Starting on this date, all persons opening new accounts with financial institutions located in one of such jurisdictions are required to provide certain “self-certifications” that allow such financial institutions to perform due diligence and determine the investors’ tax residency. Due diligence procedures for identifying existing individual accounts with balances of at least $1 million will have to be completed by December 31, 2016, while due diligence with respect to all other investors must be completed by December 31, 2017. The first exchange of information with respect to certain accounts is expected to take place in 2017.
December 24, 2015
On December 18, 2015, President Obama signed into law the Protecting Americans from Tax Hikes Act of 2015 (the “Act”). The Act includes significant changes to tax laws relevant to private equity, real estate, and mutual fund investors and managers, including important modifications to the Foreign Investment in Real Property Tax Act of 1980. In addition, the changes make permanent certain “extenders,” and thus provide valuable clarity in several important areas. Overall, the changes are taxpayer-friendly. In particular, they reduce impediments for non-U.S. investors investing in U.S. real estate.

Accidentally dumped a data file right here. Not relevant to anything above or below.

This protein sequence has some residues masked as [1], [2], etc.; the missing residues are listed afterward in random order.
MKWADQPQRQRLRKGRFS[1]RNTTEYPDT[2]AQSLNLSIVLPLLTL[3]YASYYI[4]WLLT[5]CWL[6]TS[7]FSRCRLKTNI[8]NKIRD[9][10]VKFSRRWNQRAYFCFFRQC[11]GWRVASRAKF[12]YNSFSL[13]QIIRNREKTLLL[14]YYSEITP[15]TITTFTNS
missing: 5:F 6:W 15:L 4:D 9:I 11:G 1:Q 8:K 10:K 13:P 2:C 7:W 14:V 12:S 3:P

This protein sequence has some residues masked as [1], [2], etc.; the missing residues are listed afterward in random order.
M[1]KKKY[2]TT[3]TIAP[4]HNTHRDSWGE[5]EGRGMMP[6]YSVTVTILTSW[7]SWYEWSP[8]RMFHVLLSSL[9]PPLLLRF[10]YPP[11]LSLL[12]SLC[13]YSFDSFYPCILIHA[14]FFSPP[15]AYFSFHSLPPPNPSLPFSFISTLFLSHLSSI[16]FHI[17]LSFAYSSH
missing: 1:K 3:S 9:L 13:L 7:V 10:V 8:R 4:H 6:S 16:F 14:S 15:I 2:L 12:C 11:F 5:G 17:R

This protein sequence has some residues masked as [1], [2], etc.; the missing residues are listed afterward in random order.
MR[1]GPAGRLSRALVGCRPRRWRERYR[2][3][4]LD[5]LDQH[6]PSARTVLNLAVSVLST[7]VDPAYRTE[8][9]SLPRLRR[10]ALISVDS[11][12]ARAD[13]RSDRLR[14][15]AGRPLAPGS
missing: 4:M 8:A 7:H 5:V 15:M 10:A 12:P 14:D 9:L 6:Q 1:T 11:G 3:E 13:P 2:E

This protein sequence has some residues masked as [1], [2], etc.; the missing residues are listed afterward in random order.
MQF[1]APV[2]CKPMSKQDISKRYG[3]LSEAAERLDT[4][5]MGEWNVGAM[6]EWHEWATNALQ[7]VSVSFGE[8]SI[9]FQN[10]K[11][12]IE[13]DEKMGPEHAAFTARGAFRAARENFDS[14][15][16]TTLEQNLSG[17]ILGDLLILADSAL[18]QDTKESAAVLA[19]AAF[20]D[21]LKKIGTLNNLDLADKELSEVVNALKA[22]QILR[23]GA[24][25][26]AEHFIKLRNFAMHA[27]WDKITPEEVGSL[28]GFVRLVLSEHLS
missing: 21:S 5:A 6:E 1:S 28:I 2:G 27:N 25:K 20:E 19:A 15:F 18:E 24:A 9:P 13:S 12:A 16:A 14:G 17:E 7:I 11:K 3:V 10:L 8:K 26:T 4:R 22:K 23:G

December 14, 2015
On December 4, 2015, President Obama signed into law the nearly 500-page Fixing America’s Surface Transportation Act, which included an amendment of the consumer privacy provisions within the Gramm-Leach-Bliley Act (the “Amendment”). The Amendment, which went into effect immediately, significantly reduces the need for financial institutions to provide an annual privacy disclosure to consumers that describes the financial institution’s privacy policies and practices. If a financial institution satisfies certain conditions, it need not provide an annual privacy disclosure.